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Chicago Public School Teachers Raped, Sexually Assaulted or Groomed Hundreds of Students in 2022: Report

Published: January 10, 2023
A sign is displayed on the front of the headquarters for Chicago Public Schools on January 05, 2022 in Chicago, Illinois. (Image: Scott Olson/Getty Images)

A report, published on Jan. 1 by the Chicago Board of Education’s Office of the Inspector General (OIG) has revealed that hundreds of Chicago public school students were either raped, sexually assaulted or groomed by their teachers during the 2021-2022 school year.

A total of 772 investigations into the alleged crimes occurred over the year, the report revealed. 

The OIG was able to close 600 “adult on student” cases with more than half of the allegations being substantiated.

The issue is so prevalent that the Chicago Board of Education created the Sexual Allegations Unit (SAU) in Oct. 2018 to track and address allegations of sexual assault by school staff.

“Since its inception in October 2018, the OIG Sexual Allegations Unit (SAU) has grown exponentially into a team of more than 30 uniquely qualified staff responsible for handling hundreds of sexual misconduct allegations per year,” reads the report.

Alarmingly, the authors of the report point out that “While the volume of allegations and the number of substantiated cases of sexual misconduct understandably causes concern within the District and impacted school communities, there is no indication that the frequency of these occurrences is higher within CPS than in other districts nationwide.”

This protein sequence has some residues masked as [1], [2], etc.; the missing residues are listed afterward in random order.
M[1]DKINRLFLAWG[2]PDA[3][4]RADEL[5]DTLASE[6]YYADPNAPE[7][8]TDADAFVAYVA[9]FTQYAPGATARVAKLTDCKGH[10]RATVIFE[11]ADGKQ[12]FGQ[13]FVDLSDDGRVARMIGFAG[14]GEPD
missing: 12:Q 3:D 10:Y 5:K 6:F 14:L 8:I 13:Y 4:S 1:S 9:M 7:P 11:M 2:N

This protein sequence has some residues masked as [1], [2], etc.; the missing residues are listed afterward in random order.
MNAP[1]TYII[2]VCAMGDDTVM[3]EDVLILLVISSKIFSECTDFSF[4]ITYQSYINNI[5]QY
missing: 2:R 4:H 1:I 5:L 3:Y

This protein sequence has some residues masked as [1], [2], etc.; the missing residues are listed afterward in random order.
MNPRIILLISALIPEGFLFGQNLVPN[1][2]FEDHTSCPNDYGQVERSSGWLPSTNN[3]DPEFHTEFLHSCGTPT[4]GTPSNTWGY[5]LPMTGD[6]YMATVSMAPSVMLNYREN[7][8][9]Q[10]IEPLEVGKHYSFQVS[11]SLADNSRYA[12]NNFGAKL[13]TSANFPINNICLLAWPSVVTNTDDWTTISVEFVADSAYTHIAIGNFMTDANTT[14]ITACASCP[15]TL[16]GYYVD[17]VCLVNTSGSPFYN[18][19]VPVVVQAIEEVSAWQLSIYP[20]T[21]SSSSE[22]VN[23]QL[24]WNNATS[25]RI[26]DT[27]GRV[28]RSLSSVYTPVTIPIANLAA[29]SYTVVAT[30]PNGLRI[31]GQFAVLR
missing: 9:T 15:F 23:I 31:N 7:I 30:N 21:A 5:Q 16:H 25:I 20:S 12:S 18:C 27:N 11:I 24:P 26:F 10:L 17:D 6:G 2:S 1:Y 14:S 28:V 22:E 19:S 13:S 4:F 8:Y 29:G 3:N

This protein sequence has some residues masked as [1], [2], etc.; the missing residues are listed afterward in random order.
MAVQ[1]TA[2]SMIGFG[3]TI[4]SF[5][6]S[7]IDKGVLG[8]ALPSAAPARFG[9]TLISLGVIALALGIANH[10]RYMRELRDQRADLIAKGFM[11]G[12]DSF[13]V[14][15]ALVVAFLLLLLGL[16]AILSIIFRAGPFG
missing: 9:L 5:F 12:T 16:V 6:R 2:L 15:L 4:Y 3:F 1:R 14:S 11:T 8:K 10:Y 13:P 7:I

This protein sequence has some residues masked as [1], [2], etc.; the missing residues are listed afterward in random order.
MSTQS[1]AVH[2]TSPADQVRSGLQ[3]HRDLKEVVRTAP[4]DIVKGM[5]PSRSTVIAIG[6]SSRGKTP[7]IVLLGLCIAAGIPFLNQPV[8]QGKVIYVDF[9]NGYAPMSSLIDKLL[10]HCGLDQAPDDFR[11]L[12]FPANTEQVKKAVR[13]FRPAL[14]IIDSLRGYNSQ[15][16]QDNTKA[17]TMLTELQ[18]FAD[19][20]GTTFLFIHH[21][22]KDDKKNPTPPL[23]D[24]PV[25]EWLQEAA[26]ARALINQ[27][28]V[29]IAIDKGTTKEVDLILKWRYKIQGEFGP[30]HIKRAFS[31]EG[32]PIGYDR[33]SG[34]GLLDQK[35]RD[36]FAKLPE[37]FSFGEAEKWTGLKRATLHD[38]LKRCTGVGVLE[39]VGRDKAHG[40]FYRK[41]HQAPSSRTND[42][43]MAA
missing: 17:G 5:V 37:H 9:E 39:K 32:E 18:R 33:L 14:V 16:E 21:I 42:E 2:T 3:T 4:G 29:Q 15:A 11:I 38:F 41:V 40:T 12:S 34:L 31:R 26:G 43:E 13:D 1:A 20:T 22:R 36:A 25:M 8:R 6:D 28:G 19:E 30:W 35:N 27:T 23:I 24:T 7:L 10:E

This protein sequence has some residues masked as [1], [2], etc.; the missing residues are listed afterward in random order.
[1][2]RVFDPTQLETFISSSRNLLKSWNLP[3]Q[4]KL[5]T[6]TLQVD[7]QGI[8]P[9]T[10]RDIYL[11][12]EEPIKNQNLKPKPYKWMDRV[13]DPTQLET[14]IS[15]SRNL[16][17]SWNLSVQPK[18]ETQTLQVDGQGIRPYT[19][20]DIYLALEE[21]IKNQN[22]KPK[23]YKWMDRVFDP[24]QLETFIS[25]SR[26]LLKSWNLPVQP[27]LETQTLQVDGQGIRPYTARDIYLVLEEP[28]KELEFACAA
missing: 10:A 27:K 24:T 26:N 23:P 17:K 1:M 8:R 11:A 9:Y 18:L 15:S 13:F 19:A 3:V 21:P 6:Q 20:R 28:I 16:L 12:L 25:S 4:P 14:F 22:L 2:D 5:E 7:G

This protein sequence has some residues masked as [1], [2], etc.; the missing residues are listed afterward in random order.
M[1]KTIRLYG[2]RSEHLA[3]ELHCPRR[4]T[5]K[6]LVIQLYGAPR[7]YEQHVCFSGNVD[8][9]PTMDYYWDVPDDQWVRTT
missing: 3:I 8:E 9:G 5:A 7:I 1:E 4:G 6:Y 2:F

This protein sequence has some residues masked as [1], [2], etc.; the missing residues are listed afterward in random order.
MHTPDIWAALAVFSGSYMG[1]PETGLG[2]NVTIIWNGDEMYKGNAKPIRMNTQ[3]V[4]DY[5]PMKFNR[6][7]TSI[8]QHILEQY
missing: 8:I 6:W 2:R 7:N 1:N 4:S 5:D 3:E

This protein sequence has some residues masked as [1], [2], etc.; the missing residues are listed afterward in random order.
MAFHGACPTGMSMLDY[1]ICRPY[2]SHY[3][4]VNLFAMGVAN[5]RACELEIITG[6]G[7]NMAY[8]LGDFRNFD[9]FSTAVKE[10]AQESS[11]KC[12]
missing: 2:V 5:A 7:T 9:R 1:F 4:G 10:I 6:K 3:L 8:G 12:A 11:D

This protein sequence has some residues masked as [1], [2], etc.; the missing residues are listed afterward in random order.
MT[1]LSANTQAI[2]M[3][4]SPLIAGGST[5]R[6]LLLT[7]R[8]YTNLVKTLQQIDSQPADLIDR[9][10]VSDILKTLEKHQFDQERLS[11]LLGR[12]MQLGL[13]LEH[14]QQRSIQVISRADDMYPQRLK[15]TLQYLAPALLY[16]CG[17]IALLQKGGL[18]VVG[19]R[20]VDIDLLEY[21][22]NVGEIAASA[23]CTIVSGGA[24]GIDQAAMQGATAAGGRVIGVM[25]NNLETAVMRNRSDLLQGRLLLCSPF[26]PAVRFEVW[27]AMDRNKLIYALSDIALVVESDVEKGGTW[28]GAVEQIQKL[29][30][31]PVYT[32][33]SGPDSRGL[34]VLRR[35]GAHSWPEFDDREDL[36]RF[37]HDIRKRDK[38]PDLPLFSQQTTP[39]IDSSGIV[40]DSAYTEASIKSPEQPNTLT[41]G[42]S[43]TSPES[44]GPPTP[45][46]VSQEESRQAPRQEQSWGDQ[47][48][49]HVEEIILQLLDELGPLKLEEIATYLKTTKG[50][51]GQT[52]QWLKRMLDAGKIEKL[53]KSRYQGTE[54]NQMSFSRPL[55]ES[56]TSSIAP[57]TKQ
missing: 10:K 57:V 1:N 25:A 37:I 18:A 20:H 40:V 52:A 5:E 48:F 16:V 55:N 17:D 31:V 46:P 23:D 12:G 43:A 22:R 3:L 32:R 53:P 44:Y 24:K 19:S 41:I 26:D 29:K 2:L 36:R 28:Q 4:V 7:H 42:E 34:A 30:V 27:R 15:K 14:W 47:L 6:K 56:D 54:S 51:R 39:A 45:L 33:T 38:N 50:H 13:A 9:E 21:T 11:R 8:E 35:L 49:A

The SAU is the first and only investigative body of its kind in the United States.  

Over four years the SAU opened 1,735 cases following allegations by students, closing a total of 1,384 cases which raised concerns of “adult-on-student” sexual misconduct, and substantiated policy violations in 302 investigations. Despite this, only 16 investigations resulted in criminal charges.

When criminal conduct does not result in criminal charges

The report admits that other than the handful of cases that have resulted in criminal charges, the SAU “has investigated many other allegations that do not lead to an arrest (or conviction) despite the criminal nature of the conduct,” adding that “In these cases, the SAU’s investigation may be the only avenue through which the offender may face any consequences for their conduct.”

One incident the report brings to light — that did not result in charges — is of an eighth-grade student who initially denied having sexual intercourse with a teacher. An investigation revealed approximately 12,000 calls and texts between the teacher and student over a period of seven months and when confronted with the communications the student admitted to having sexual intercourse with the teacher on two occasions at her apartment.

Another investigation, that did not result in charges, involved incidents that allegedly occurred between 1996 and 1999 when the student was approximately aged 11 to 14 years old. 

The former student accused a teacher of repeatedly sexually abusing him, however did not report the abuse at the time. A criminal investigation was not opened because the victim was over 18 years of age at the time of his outcry.